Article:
On March 3, 1978, EPA promulgated a list of ozone nonattainment areas under the provisions of the Clean Air Act, as amended in 1977 (1977 Act or pre-amended Act), that included the KCAPCD, SDCAPCD, SJVUAPCD, and SCAQMD. 43 FR 8964, 40 CFR 81.305. In response to section 110 (a) of the Act and other requirements, KCAPCD, SDCAPCD, SJVUAPCD, and SCAQMD submitted many rules which EPA approved into the SIP.

On February 7, 1996 (61 FR 4588) EPA published a final rule excluding perchloroethylene from the definition of VOC. On April 9, 1998 (63 FR 17331) EPA published a final rule excluding methyl acetate from the definition of VOC. These compounds were determined to have negligible photochemical reactivity and, thus, were added to the Agency's list of Exempt Compounds.

This document addresses EPA's direct-final action for KCAPCD Rule 102, Definitions; SDCAPCD Rule 2, Definitions and Rule 3, Standard Conditions; SJVUAPCD Rule 1020, Definitions; and SCAQMD Rule 102. The revised rules were adopted by KCAPCD on July 1, 1999; SDCAPCD on June 30, 1999; SJVUAPCD on December 17, 1992, and SCAQMD on April 9, 1999. These rules were submitted by the California Air Resources Board to EPA on September 7, 1999. These rules were found to be complete on October 20, 1999, pursuant to EPA's completeness criteria that are set forth in 40 CFR part 51, appendix V [1] and is being finalized for approval into the SIP.

The following are EPA's summary and final action for these rules:

III. EPA Evaluation and Action

In determining the approvability of a VOC rule, EPA must evaluate the rule for consistency with the requirements of the CAA and EPA regulations, as found in section 110 and part D of the CAA and 40 CFR part 51 (Requirements for Preparation, Adoption, and Submittal of Implementation Plans). The EPA interpretation of these requirements, which forms the basis for today's action, appears in the various EPA policy guidance documents. [2]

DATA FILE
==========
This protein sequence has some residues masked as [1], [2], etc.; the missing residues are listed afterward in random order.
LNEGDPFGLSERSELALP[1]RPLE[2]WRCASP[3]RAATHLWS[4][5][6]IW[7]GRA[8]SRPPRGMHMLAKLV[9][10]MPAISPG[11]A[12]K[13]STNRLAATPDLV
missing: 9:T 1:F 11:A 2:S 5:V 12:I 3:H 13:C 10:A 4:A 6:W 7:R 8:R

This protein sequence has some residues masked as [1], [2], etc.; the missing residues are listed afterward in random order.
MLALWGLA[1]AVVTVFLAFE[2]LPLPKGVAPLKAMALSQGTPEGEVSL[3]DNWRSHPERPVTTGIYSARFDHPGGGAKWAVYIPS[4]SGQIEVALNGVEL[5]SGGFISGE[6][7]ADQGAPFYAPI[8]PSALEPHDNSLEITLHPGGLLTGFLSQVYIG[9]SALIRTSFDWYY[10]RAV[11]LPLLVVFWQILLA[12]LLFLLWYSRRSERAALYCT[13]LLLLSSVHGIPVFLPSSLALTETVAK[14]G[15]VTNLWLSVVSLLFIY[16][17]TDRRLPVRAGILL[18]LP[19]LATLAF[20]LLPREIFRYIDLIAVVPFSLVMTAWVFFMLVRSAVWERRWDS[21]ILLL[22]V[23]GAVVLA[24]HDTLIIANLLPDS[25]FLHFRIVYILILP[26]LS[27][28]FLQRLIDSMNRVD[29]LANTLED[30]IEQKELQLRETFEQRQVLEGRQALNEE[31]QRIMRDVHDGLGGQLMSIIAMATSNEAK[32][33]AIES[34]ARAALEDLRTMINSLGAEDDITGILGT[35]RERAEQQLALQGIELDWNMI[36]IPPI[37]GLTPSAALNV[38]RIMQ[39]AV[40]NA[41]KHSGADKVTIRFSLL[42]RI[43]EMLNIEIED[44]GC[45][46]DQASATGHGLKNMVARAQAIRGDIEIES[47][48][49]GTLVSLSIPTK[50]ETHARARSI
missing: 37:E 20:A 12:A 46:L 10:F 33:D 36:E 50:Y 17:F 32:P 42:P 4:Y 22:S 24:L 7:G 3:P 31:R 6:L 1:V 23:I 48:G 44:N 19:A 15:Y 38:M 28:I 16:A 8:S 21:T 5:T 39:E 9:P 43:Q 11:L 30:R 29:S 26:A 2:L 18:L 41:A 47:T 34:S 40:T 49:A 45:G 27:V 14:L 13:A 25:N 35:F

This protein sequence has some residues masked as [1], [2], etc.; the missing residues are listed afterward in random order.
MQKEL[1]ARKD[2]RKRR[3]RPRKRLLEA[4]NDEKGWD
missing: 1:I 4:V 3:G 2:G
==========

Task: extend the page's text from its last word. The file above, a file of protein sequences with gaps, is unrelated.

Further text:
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This action is necessary to make the VOC definition in KCAPCD, SDCAPCD, SJVUAPCD, and SCAQMD rules consistent with federal and state definitions of VOC. This action will result in more accurate assessment of ozone formation potential, will remove unnecessary control requirements and will assist States in avoiding exceedances of the ozone health standard by focusing control efforts on compounds which are actual ozone precursors.

KCAPCD Rule 102, Definitions, has been revised to add methyl acetate and perchloroethylene to the definition of exempt Volatile Organic Compounds. In addition, this revision deletes the following definitions, which are no longer used: Alteration, Dusts, Institutional Facility, Loading Rack, and Section.

SDCAPCD Rule 2, Definitions, has been revised to add methyl acetate to the definition of exempt Volatile Organic Compounds. In addition, this revision adds the following new definitions: 12-Month Period, Facility, Military Tactical Support Equipment, PM-2.5, Permit to Operate, and Registration. This revision deletes the following definitions, which are no longer used: Process Weight and Process Weight Per Hour.

SDCAPCD Rule 3, Standard Conditions, is being rescinded because it contains a definition of Standard Conditions which is now included in Rule 2, Definitions.

SJVUAPCD Rule 1020, Definitions, has been revised to add methyl acetate to the definition of exempt Volatile Organic Compounds and to make clarification changes to the definition of “Clean Produced Water” in section 3.10.

SCAQMD Rule 102, Definition of Terms, has been revised to add methyl acetate to the definition of exempt Volatile Organic Compounds.